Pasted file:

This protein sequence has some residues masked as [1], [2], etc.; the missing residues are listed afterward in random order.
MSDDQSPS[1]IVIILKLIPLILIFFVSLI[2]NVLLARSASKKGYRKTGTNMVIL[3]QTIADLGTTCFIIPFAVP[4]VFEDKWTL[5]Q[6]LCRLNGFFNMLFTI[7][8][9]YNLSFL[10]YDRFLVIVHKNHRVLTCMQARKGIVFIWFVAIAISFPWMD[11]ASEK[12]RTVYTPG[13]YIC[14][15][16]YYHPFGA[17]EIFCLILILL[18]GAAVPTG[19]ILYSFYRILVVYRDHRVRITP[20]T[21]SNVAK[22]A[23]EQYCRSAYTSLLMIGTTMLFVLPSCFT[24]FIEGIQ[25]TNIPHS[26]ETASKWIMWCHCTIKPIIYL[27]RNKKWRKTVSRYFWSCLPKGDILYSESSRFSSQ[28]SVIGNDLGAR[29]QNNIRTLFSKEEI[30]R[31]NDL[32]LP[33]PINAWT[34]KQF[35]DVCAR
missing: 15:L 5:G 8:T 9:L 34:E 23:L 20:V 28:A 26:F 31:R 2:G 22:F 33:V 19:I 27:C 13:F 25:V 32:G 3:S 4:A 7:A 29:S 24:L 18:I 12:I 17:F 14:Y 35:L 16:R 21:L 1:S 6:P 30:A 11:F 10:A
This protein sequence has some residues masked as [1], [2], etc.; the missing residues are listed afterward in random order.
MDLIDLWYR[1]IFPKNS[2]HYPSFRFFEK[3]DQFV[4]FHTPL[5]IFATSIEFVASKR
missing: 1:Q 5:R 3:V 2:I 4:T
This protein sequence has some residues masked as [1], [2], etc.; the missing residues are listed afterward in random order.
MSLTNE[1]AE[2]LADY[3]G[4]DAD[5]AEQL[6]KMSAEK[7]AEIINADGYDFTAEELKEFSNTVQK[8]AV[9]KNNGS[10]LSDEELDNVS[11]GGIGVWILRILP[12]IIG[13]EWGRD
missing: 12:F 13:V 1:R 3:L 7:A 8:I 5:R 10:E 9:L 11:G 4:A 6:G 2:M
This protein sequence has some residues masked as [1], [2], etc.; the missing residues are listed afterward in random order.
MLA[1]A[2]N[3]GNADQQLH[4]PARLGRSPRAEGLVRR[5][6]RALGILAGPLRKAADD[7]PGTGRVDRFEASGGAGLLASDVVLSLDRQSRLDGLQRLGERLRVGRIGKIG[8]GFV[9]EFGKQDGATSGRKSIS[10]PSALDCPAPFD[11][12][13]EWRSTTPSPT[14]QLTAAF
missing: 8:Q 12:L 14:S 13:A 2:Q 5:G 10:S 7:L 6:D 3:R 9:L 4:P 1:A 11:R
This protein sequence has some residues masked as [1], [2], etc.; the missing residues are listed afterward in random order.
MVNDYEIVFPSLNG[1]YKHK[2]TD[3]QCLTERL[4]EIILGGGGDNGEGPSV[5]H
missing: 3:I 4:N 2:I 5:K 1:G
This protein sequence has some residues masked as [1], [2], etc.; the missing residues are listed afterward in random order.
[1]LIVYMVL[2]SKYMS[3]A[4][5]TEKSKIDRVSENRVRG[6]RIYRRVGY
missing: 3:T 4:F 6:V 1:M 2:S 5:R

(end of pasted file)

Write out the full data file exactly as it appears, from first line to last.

This protein sequence has some residues masked as [1], [2], etc.; the missing residues are listed afterward in random order.
MSDDQSPS[1]IVIILKLIPLILIFFVSLI[2]NVLLARSASKKGYRKTGTNMVIL[3]QTIADLGTTCFIIPFAVP[4]VFEDKWTL[5]Q[6]LCRLNGFFNMLFTI[7][8][9]YNLSFL[10]YDRFLVIVHKNHRVLTCMQARKGIVFIWFVAIAISFPWMD[11]ASEK[12]RTVYTPG[13]YIC[14][15][16]YYHPFGA[17]EIFCLILILL[18]GAAVPTG[19]ILYSFYRILVVYRDHRVRITP[20]T[21]SNVAK[22]A[23]EQYCRSAYTSLLMIGTTMLFVLPSCFT[24]FIEGIQ[25]TNIPHS[26]ETASKWIMWCHCTIKPIIYL[27]RNKKWRKTVSRYFWSCLPKGDILYSESSRFSSQ[28]SVIGNDLGAR[29]QNNIRTLFSKEEI[30]R[31]NDL[32]LP[33]PINAWT[34]KQF[35]DVCAR
missing: 15:L 5:G 8:T 9:L 34:E 23:L 20:V 28:A 26:F 31:R 2:G 22:F 33:V 19:I 27:C 13:F 25:V 32:G 3:S 4:A 7:A 29:S 24:L 18:I 12:I 17:F 14:Y 35:L 16:R 21:L 1:S 6:P 30:A 11:F 10:A
This protein sequence has some residues masked as [1], [2], etc.; the missing residues are listed afterward in random order.
MDLIDLWYR[1]IFPKNS[2]HYPSFRFFEK[3]DQFV[4]FHTPL[5]IFATSIEFVASKR
missing: 1:Q 5:R 3:V 2:I 4:T
This protein sequence has some residues masked as [1], [2], etc.; the missing residues are listed afterward in random order.
MSLTNE[1]AE[2]LADY[3]G[4]DAD[5]AEQL[6]KMSAEK[7]AEIINADGYDFTAEELKEFSNTVQK[8]AV[9]KNNGS[10]LSDEELDNVS[11]GGIGVWILRILP[12]IIG[13]EWGRD
missing: 12:F 13:V 1:R 3:L 7:A 8:I 5:R 10:E 9:L 11:G 4:A 6:G 2:M
This protein sequence has some residues masked as [1], [2], etc.; the missing residues are listed afterward in random order.
MLA[1]A[2]N[3]GNADQQLH[4]PARLGRSPRAEGLVRR[5][6]RALGILAGPLRKAADD[7]PGTGRVDRFEASGGAGLLASDVVLSLDRQSRLDGLQRLGERLRVGRIGKIG[8]GFV[9]EFGKQDGATSGRKSIS[10]PSALDCPAPFD[11][12][13]EWRSTTPSPT[14]QLTAAF
missing: 8:Q 12:L 14:S 13:A 2:Q 5:G 10:S 7:L 6:D 3:R 9:L 4:P 1:A 11:R
This protein sequence has some residues masked as [1], [2], etc.; the missing residues are listed afterward in random order.
MVNDYEIVFPSLNG[1]YKHK[2]TD[3]QCLTERL[4]EIILGGGGDNGEGPSV[5]H
missing: 3:I 4:N 2:I 5:K 1:G
This protein sequence has some residues masked as [1], [2], etc.; the missing residues are listed afterward in random order.
[1]LIVYMVL[2]SKYMS[3]A[4][5]TEKSKIDRVSENRVRG[6]RIYRRVGY
missing: 3:T 4:F 6:V 1:M 2:S 5:R